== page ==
This story in today’s Washington Post, GOP Activists Chafe at H&R Block Hire, says a lot more than you think it does:
“Republican activists were chattering and e-mailing one another yesterday about H&R Block — and it wasn’t about getting their taxes done.
They were angry that the tax and financial services preparation company had recently hired Nicholas J. Spaeth, a Democrat, as the company’s senior vice president and chief legal officer. Spaeth, based at the company’s headquarters in Kansas City, Mo., is responsible for overseeing ‘the functions of the company’s business units’ as well as its government relations activities.
[. . .] Adding insult to injury, said one GOP activist, is the fact that H&R Block’s main in-house lobbyist in Washington is Robert Weinberger, who is a member of the board of the Center for Responsive Politics, which tracks political money and is considered hostile by Republicans.
“They run a Democratic shop. They’re insulting to Republicans. They don’t understand Republicans,” said Grover Norquist, one of the forces behind the K Street Project.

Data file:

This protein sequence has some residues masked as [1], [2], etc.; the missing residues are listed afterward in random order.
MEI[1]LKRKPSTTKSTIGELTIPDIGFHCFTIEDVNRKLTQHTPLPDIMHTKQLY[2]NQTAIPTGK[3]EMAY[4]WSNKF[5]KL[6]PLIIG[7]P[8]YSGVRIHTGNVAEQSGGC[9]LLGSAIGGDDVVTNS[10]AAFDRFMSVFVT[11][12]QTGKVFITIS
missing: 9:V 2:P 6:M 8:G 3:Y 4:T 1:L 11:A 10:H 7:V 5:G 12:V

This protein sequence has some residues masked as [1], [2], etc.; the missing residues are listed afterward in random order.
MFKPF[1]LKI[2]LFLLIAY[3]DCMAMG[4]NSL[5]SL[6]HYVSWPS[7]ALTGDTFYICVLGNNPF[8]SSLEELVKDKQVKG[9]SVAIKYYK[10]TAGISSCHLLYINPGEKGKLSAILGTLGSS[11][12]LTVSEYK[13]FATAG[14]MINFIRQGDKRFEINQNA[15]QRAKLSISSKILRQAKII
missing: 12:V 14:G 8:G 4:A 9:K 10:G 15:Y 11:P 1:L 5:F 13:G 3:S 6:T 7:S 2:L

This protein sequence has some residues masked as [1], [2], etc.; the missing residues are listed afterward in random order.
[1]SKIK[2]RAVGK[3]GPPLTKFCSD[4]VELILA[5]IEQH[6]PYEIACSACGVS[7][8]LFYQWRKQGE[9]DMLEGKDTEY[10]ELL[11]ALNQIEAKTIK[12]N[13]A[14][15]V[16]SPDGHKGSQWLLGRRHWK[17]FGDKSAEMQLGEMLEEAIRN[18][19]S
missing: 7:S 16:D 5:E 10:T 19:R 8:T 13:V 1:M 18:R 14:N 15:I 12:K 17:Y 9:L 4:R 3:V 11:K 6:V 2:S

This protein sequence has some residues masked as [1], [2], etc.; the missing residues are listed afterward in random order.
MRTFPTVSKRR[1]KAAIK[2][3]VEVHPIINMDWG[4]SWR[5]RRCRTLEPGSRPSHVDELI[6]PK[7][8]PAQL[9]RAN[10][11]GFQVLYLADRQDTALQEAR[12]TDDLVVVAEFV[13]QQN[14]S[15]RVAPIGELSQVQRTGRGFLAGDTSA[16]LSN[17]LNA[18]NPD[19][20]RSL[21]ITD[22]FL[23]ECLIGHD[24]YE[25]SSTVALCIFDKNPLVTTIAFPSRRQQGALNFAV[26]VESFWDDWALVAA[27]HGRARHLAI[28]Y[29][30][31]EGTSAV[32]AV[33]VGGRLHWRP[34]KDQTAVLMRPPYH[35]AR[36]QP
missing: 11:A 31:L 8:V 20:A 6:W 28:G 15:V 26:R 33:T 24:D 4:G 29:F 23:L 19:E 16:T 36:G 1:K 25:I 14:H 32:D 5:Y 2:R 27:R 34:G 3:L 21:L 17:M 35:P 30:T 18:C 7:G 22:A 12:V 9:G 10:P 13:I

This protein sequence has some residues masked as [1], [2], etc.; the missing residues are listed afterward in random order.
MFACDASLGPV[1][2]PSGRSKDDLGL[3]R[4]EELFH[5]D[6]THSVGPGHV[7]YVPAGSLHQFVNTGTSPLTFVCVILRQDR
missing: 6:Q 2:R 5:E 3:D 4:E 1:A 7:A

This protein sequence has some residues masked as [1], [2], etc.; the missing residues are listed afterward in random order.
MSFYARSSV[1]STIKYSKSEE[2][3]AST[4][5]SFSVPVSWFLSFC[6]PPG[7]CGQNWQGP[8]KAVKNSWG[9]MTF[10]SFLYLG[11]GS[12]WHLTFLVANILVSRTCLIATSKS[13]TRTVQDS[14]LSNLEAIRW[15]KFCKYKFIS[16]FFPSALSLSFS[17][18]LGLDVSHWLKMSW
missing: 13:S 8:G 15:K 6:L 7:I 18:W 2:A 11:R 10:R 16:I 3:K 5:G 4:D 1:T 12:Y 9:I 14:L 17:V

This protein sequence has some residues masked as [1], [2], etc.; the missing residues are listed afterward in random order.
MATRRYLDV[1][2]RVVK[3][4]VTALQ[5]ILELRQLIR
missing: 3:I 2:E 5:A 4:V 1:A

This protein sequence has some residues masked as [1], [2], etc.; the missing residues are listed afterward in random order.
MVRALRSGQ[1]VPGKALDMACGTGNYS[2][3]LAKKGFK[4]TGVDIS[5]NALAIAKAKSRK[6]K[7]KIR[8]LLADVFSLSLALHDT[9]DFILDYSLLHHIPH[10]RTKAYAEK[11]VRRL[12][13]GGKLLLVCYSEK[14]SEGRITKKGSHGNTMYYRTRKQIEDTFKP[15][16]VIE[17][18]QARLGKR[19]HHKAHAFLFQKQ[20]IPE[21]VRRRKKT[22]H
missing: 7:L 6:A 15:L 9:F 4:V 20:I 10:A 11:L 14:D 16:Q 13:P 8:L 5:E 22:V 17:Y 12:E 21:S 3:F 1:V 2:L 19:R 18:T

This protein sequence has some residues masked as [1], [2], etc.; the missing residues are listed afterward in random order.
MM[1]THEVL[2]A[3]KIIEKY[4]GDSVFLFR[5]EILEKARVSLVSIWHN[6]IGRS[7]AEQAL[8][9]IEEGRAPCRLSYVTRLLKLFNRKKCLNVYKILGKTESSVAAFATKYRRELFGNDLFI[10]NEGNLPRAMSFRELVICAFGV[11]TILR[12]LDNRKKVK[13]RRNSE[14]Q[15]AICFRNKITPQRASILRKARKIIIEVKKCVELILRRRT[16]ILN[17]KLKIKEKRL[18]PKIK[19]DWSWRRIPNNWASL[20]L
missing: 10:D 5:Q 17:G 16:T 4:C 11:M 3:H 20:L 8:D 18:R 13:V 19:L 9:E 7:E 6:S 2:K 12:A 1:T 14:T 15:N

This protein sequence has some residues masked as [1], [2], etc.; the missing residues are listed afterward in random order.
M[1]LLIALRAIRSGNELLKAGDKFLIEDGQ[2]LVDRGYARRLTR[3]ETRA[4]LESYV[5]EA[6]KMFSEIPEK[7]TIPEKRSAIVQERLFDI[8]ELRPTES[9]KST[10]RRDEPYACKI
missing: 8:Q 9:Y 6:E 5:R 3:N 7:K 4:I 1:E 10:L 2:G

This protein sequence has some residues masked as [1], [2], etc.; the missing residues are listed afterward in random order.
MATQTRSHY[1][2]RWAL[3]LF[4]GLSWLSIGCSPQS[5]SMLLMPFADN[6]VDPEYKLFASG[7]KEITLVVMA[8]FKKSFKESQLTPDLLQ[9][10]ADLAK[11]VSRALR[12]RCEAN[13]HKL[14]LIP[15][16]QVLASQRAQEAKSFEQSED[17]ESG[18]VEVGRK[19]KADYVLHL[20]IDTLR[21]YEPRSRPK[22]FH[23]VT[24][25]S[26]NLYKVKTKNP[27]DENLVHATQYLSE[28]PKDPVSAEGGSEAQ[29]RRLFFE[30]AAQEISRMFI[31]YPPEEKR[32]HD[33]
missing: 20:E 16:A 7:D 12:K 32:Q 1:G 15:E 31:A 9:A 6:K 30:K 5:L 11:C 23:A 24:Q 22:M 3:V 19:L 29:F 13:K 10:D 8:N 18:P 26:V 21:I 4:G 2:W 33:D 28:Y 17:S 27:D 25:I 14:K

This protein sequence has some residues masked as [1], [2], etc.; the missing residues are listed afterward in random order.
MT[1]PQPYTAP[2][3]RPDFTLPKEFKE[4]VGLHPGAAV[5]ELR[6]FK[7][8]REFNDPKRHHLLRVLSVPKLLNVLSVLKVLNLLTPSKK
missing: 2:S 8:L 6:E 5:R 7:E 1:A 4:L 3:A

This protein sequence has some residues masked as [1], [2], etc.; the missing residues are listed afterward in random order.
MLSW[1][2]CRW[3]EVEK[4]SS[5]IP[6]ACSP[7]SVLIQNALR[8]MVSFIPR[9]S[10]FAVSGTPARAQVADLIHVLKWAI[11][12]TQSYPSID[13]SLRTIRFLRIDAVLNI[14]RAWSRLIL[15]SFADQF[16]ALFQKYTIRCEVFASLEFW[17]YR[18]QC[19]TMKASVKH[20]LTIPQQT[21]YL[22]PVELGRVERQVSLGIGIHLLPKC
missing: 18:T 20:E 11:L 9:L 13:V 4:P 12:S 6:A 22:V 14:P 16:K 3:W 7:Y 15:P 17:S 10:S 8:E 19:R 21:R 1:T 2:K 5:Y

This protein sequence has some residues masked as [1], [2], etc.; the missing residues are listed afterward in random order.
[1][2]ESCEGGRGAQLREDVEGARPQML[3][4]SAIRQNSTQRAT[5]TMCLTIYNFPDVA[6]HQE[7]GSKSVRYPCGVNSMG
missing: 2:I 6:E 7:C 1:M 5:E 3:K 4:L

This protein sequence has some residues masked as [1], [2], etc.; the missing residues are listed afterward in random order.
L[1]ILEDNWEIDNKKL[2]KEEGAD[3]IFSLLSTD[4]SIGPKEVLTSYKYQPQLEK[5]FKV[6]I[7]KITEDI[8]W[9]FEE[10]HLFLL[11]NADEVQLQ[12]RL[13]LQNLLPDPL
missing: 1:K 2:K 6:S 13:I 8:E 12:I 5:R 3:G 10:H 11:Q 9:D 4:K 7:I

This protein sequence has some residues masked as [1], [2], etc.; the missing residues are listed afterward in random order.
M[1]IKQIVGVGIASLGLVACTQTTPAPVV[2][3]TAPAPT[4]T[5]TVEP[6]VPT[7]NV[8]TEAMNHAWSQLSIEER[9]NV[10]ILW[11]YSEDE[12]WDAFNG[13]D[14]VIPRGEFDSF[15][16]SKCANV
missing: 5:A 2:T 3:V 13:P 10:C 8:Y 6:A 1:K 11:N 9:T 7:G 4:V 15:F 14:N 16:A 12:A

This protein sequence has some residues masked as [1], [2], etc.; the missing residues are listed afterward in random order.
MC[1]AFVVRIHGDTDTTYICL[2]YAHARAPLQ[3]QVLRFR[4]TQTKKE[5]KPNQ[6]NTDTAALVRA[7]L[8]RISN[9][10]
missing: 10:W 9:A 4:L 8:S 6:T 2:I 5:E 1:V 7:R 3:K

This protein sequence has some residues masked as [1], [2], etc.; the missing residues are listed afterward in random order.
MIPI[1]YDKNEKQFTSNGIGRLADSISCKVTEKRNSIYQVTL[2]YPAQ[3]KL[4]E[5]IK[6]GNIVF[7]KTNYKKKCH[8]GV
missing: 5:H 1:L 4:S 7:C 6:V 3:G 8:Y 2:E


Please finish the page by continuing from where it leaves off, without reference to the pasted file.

“We looked at skills in doing the job, not in the points of view,” she said.
She noted that the company’s political action committee contributions for the 2001-2002 campaign cycle and for 2003 were split 50-50 between Republican and Democratic candidates. She also said Sarah Wilson, a legislative assistant in the Washington office, worked for then-Texas Gov. George W. Bush.
The company’s even-handed PAC contributions did not impress Norquist.
“That is so 1984. So they have no interest in legislation in this town?” Norquist said. “That is so lazy.”
Here we have Republicans publicly complaining that H&R Block has hired a Democrat as a VP, clearly trying to intimidate the company into firing this person and hiring a Republican instead, and threatening legislative consequences. What is between the lines in the story is what this says about all the other companies. If the Republicans feel free to openly complain because one company hired a Democrat as an executive, it means that they are used to companies being “on board” with the “game plan,” “on the same page” and “reading from the same playbook” (attempt at speaking corporatese…) — in other words, they expect companies to only hire Republicans as executives.